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View Full Version : Ukulele brightens a bad day



Recovering Bassist
01-11-2017, 11:48 AM
So, I'm sick and worked anyways, finally got home, sick, tired, in a pretty bad mood, had no "plans" of playing, but picked my Ukulele up and started playing it on the couch, and almost instantly my mood got a lot better. I'm still sick granted, but in a better place mentally. Sure wish my playing was better. Sounds sappy maybe, but I think you folks here will get it. Sometimes it's the little things that make the biggest difference, I think the Ukulele is the perfect example of that.

Chopped Liver
01-11-2017, 12:05 PM
Sort of magic, huh? Yeah, I understand. I've been there, too. It's a happy little instrument! :)

Debussychopin
01-11-2017, 12:33 PM
A little dose of ukulele soul medicine will increase your health and allow you more recovery than any placebo otc flu medication.

Choirguy
01-11-2017, 12:39 PM
Totally agreed. I teach ukulele all day long at this point of the year, and the kids can be trying...

"Jimmy, why are you just cranking the tuning pegs? Oh, lovely. Your uke is tuned to CF#BEb!"

I still come home and play and sing every night.

I'm at the airport right now, waiting for my (Spirit) flight which has been delayed 4 hours. I couldn't bring my ukulele without paying more--and I am wishing I had it with me.

And I even have a cracked tip on my left hand second finger.

Griffis
01-11-2017, 02:34 PM
Hey, I am also an ex-bassist of 40 years. Hands won't let me play anymore. I miss it, but the beauty of a mall, simple "grab & play" instrument with no cords, cables, effects pedals, amp rigs, is a balm for the soul.

Booli
01-11-2017, 02:51 PM
Sort of magic, huh? Yeah, I understand. I've been there, too. It's a happy little instrument! :)


A little dose of ukulele soul medicine will increase your health and allow you more recovery than any placebo otc flu medication.

:agree: the above are both the real truth

'ukulele heals all' :music:

Nickie
01-11-2017, 04:54 PM
You are absolutely correct! Even if I am too sick to play, I can hold it in bed next to me, and it makes things a little easier to tolerate.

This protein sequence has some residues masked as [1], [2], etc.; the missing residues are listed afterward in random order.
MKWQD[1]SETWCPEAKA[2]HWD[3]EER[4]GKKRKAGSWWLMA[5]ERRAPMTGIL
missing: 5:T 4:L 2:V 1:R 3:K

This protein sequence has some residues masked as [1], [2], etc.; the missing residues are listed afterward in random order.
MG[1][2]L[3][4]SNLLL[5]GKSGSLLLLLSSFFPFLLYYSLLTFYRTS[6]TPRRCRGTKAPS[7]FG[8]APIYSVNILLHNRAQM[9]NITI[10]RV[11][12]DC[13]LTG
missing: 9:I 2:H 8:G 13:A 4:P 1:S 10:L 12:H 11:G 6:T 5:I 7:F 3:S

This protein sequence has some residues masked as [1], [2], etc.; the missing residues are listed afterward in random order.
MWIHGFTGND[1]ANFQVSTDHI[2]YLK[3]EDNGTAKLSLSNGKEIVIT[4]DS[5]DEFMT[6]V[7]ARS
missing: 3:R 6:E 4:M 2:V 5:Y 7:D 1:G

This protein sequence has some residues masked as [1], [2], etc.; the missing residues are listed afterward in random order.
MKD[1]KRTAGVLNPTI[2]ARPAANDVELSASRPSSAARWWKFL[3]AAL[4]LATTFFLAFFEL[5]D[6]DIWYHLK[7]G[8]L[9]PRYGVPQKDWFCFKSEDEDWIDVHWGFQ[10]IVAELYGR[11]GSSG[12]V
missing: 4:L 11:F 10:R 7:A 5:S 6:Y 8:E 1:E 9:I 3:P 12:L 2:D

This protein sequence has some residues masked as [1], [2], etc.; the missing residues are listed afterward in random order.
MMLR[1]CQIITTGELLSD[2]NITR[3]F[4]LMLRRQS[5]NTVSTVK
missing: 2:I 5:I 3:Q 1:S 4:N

It's been shown time and again that music heals, and playing your own music works even better.
There are many times when I need to console myself after work, but in the wee hours when I get home, waking Tammy could be life threatening. It's a small house, so I have to play before work.
It always makes me feel better, especially when I nail a song.

igorthebarbarian
01-11-2017, 07:30 PM
Yep, definitely feeling this post. It seems like work is more-and-more stressful lately. I am thankful to have this 'release' (although in theory I should be exercising too).
Also, FWIW, I play my Flea and Fluke the absolute most since I leave them standing on the floor next to my side of the couch.

UkerDanno
01-12-2017, 04:04 AM
Heck yeah! A little ukulele playing is good therapy for many things... :shaka:

BluesPreacher
01-12-2017, 04:16 AM
Amen and Amen!

Xtradust
01-12-2017, 04:26 AM
My ukulele is the stress relief I've been looking for my whole life. I try to keep one within arm's reach at all times. :)

Recovering Bassist
01-12-2017, 11:16 AM
Choirguy, I got my Caramel before I started looking at your videos, it kinda amused me you talking about sharp frets and nut. Mine the frets were so sharp it actually drew blood from the side of my left index finger. Like little pin holes of blood coming up. I improved and used a fingernail file on the offending areas and the Caramel and I become good friends quickly.....